Faced with the cognitive dissonance of viewing the obvious gulf between the Joseph Smith definition of prophet and the Thomas Monson definition of "prophet," we deal with it in the way our Mormon culture has taught us to. 

We invent myths. 

We're so desperate for genuine revelation, for the "great and important things pertaining to the kingdom of God," for proof that our leaders are, in fact, in direct contact with heaven, that we ascribe heavenly sources to the most mundane of acts. In other words, we INVENT revelation where there is none. This obvious fact shouldn't come as a surprise, as we've already discussed in this series how we're perfectly comfortable with inventing history, inventing doctrine, and even inventing miracles to satiate our need for the divine. 

We're not above putting the words in our leaders' mouths that God didn't put there. We'll even ascribe our invented words to God Himself if necessary. And soon, we'll believe we have ourselves some bone-a-fide revelation, a cause we can get behind, a testimony of it to share, and lots and lots of meetings to discuss, explain, and encourage the myth. Oh, we do like to keep busy and distracted.

It's fascinating to watch, much like a train wreck in slow motion, only even more tragic. 

Allow me to illustrate:

A curious problem began to percolate in the church around the year 2002. That's the year the First Presidency "raised the bar" for missionary qualification, and began excluding otherwise willing and repentant young people from missionary service due to past transgression. The predictable result was that the number of missionaries in the field began plummeting from a high mark of 61,638 in 2002 to 51,067 just 2 years later. That's a drop of over 10,000 missionaries, nearly 20% of the missionary force, in 2 years--as more willing prospective missionaries were turned away and told they didn't qualify and would never qualify to serve the Lord.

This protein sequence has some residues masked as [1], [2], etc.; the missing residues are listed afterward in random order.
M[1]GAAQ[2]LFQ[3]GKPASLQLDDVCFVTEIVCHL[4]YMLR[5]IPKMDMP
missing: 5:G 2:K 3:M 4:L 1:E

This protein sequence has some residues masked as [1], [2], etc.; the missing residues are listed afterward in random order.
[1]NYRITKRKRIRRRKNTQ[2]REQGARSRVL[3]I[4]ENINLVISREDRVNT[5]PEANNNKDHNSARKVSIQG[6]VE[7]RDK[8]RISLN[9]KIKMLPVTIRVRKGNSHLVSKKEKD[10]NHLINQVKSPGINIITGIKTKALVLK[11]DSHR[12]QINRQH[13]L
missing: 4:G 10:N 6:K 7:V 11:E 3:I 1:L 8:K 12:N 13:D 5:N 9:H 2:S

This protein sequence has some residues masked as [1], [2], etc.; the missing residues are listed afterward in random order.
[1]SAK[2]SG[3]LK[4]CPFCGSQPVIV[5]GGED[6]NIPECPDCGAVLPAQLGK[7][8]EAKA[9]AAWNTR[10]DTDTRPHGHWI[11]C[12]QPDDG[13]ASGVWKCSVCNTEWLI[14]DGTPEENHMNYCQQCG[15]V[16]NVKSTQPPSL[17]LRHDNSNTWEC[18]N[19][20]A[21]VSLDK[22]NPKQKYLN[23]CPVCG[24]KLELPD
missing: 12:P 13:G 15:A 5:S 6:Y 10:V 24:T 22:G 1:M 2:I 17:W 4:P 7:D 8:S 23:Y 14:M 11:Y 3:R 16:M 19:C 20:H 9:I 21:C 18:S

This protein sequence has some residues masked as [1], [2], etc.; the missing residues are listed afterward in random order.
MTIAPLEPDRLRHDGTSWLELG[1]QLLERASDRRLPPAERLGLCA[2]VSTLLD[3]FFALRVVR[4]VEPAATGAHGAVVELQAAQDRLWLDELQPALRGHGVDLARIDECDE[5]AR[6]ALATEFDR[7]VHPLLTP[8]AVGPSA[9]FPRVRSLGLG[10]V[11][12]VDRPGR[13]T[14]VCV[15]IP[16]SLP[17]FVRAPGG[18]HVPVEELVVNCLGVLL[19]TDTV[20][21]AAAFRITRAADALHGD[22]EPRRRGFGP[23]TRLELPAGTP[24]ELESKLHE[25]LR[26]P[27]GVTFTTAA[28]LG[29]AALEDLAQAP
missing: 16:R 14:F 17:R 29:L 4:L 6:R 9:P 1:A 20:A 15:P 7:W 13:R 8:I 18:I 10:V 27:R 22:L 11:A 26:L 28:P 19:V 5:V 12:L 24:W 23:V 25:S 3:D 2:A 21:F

The missionary numbers continued falling, when measured as a percentage of church membership. See below.

To make matters worse, convert baptisms were falling and church growth was faltering as well:

This was, as you can plainly see, not good for the church's image of vibrant and continuous growth. Drastic steps were in order, and drastic steps were taken. 

As it turns out, the point at which many young prospective missionaries, the male ones anyhow, "fell off the wagon" was that crucial year between high school graduation and the magical mission age of 19. That was the year most young men spent away from their home, parents, ward, and the influences they had grown up with. Many did just great, but sadly, many did not. They made mistakes that would forever preclude them from missionary service, no matter their desire to repent. (Remember, the bar has been raised!)

And so it was, in October, 2012, ten years after the missionary implosion, President Monson surprised the church by announcing the change in mission age. At the time, he didn't announce it as revelation--quite the contrary, he outlined that the church had been successfully testing this age change in certain missions and areas of the world for years, so it was decided to roll it out worldwide. He specifically called it a "policy" and not a "revelation."

Similarly, at the official press conference that followed this announcement, the age change was called a "change in policy" that was arrived at after testing in a few, select countries. Revelation was not mentioned. Nobody ever claimed God was behind this. 

Well, as you know, the age change policy opened up an overwhelming flood of new missionary applications as more young men, and MANY more young women opted to serve at the new earlier, and much more convenient, age. The missionary ranks quickly swelled, and the church had to scramble to provide training and places for these missionaries to labor.

Soon, the massive growth in missionary numbers became the topic of much conversation, from the ward level, all the way to top leadership. Something was changing! Something was happening! And somebody noticed a scripture they thought applied!

YES! That explains it! The Lord is hastening his work!

Never mind that the scripture in question was pulled out of context--actually spoken by the Lord when telling a group of High Priests who had been on missions to stay home. But that's OK. It fit the bill and provided an important way to tie the missionary explosion to a "prophecy."